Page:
BackgroundThe few studies that have examined associations between greenspace and lung function in adulthood have yielded conflicting results and none have examined whether the rate of lung function decline is affected.ObjectiveWe explored the association between residential greenspace and change in lung function over 20 years in 5559 adults from 22 centers in 11 countries participating in the population-based, international European Community Respiratory Health Survey.MethodsForced expiratory volume in 1 s (FEV1) and forced vital capacity (FVC) were measured by spirometry when participants were approximately 35 (1990–1994), 44 (1999–2003), and 55 (2010–2014) years old. Greenness was assessed as the mean Normalized Difference Vegetation Index (NDVI) in 500 m, 300 m, and 100 m circular buffers around the residential addresses at the time of lung function measurement. Green spaces were defined as the presence of agricultural, natural, or urban green spaces in a circular 300 m buffer. Associations of these greenspace parameters with the rate of lung function change were assessed using adjusted linear mixed effects regression models with random intercepts for subjects nested within centers. Sensitivity analyses considered air pollution exposures.ResultsA 0.2-increase (average interquartile range) in NDVI in the 500 m buffer was consistently associated with a faster decline in FVC (−1.25 mL/year [95% confidence interval: −2.18 to −0.33]). These associations were especially pronounced in females and those living in areas with low PM10 levels. We found no consistent associations with FEV1 and the FEV1/FVC ratio. Residing near forests or urban green spaces was associated with a faster decline in FEV1, while agricultural land and forests were related to a greater decline in FVC.ConclusionsMore residential greenspace was not associated with better lung function in middle-aged European adults. Instead, we observed slight but consistent declin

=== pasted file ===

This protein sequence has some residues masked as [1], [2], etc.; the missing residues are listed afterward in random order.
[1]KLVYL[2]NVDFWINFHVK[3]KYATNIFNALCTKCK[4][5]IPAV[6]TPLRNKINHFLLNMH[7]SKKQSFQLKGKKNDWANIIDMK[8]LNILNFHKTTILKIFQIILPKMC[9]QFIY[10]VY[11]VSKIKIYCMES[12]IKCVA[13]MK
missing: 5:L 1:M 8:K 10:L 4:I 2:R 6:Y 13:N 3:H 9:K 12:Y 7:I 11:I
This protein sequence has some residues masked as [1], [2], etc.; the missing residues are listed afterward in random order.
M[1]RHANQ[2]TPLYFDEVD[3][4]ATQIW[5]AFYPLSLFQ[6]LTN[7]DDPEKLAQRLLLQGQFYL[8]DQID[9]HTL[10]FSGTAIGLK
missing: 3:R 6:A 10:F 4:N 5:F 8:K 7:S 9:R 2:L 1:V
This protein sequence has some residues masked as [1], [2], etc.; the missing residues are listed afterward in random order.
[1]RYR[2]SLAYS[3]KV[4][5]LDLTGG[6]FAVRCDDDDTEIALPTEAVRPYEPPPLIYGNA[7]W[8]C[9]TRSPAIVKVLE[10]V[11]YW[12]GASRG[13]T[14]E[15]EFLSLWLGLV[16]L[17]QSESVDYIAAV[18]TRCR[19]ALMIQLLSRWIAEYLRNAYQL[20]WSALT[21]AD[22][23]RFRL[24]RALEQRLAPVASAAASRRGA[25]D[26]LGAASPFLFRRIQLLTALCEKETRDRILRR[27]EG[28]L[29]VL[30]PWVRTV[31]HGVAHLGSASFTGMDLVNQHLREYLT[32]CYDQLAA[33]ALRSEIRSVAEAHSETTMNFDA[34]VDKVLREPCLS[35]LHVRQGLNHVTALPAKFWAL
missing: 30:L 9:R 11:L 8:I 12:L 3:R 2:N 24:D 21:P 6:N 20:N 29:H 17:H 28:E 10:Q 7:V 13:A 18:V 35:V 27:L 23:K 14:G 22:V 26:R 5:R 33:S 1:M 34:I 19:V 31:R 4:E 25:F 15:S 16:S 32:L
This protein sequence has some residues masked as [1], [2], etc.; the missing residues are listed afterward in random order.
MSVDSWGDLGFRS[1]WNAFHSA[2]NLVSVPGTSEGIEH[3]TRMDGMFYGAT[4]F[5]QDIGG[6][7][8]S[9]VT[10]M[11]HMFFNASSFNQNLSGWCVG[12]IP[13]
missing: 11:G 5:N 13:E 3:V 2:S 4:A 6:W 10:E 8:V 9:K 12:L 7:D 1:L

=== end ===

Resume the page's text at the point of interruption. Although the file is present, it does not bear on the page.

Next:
Peralta GP, Granell R, Bedard A, et al., 2022, Mid-childhood fat mass and airflow limitation at 15 years: The mediating role of insulin resistance and C-reactive protein, Pediatric Allergy and Immunology, Vol: 33, ISSN: 0905-6157